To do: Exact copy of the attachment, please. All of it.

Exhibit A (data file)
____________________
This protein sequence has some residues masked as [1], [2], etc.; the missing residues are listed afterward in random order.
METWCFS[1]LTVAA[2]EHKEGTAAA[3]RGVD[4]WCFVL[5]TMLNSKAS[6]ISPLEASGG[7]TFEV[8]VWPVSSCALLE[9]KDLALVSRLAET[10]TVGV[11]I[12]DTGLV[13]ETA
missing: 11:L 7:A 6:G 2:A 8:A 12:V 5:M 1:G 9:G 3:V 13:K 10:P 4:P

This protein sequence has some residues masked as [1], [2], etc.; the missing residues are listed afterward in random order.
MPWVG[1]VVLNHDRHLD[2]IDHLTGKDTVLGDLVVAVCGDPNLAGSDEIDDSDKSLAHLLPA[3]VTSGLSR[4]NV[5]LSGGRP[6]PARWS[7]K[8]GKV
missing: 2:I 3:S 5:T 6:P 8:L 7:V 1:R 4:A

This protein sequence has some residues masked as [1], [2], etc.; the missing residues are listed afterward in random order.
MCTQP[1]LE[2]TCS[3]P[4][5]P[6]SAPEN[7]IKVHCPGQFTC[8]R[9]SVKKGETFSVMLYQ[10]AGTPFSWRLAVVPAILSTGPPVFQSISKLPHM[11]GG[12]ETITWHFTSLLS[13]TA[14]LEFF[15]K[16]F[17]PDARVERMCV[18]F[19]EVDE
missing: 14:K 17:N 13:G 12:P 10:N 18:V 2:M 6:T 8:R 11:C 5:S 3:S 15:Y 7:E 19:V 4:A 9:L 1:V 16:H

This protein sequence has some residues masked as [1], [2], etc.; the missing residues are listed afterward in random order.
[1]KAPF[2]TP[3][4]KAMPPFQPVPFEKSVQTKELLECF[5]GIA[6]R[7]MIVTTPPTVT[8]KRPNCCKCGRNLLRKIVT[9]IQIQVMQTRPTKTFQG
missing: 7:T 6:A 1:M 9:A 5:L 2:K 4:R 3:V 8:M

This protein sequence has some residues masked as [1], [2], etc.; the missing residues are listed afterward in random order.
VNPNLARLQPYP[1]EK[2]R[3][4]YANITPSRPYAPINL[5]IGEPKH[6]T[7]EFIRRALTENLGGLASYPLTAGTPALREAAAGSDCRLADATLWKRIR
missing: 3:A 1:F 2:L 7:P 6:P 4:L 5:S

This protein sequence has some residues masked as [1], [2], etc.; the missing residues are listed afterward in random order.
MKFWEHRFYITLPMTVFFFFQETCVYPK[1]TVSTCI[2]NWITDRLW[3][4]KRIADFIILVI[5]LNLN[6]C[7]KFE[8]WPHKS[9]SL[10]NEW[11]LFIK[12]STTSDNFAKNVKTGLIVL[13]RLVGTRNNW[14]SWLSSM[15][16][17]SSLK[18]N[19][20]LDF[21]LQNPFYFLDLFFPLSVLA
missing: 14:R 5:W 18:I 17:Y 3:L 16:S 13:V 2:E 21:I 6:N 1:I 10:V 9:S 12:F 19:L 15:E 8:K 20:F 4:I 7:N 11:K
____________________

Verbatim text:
This protein sequence has some residues masked as [1], [2], etc.; the missing residues are listed afterward in random order.
METWCFS[1]LTVAA[2]EHKEGTAAA[3]RGVD[4]WCFVL[5]TMLNSKAS[6]ISPLEASGG[7]TFEV[8]VWPVSSCALLE[9]KDLALVSRLAET[10]TVGV[11]I[12]DTGLV[13]ETA
missing: 11:L 7:A 6:G 2:A 8:A 12:V 5:M 1:G 9:G 3:V 13:K 10:P 4:P

This protein sequence has some residues masked as [1], [2], etc.; the missing residues are listed afterward in random order.
MPWVG[1]VVLNHDRHLD[2]IDHLTGKDTVLGDLVVAVCGDPNLAGSDEIDDSDKSLAHLLPA[3]VTSGLSR[4]NV[5]LSGGRP[6]PARWS[7]K[8]GKV
missing: 2:I 3:S 5:T 6:P 8:L 7:V 1:R 4:A

This protein sequence has some residues masked as [1], [2], etc.; the missing residues are listed afterward in random order.
MCTQP[1]LE[2]TCS[3]P[4][5]P[6]SAPEN[7]IKVHCPGQFTC[8]R[9]SVKKGETFSVMLYQ[10]AGTPFSWRLAVVPAILSTGPPVFQSISKLPHM[11]GG[12]ETITWHFTSLLS[13]TA[14]LEFF[15]K[16]F[17]PDARVERMCV[18]F[19]EVDE
missing: 14:K 17:N 13:G 12:P 10:N 18:V 2:M 6:T 8:R 11:C 5:S 3:S 15:Y 7:E 19:V 4:A 9:L 1:V 16:H

This protein sequence has some residues masked as [1], [2], etc.; the missing residues are listed afterward in random order.
[1]KAPF[2]TP[3][4]KAMPPFQPVPFEKSVQTKELLECF[5]GIA[6]R[7]MIVTTPPTVT[8]KRPNCCKCGRNLLRKIVT[9]IQIQVMQTRPTKTFQG
missing: 7:T 6:A 1:M 9:A 5:L 2:K 4:R 3:V 8:M

This protein sequence has some residues masked as [1], [2], etc.; the missing residues are listed afterward in random order.
VNPNLARLQPYP[1]EK[2]R[3][4]YANITPSRPYAPINL[5]IGEPKH[6]T[7]EFIRRALTENLGGLASYPLTAGTPALREAAAGSDCRLADATLWKRIR
missing: 3:A 1:F 2:L 7:P 6:P 4:L 5:S

This protein sequence has some residues masked as [1], [2], etc.; the missing residues are listed afterward in random order.
MKFWEHRFYITLPMTVFFFFQETCVYPK[1]TVSTCI[2]NWITDRLW[3][4]KRIADFIILVI[5]LNLN[6]C[7]KFE[8]WPHKS[9]SL[10]NEW[11]LFIK[12]STTSDNFAKNVKTGLIVL[13]RLVGTRNNW[14]SWLSSM[15][16][17]SSLK[18]N[19][20]LDF[21]LQNPFYFLDLFFPLSVLA
missing: 14:R 5:W 18:I 17:Y 3:L 16:S 13:V 2:E 21:I 6:N 1:I 10:V 9:S 12:F 19:L 15:E 8:K 20:F 4:I 7:N 11:K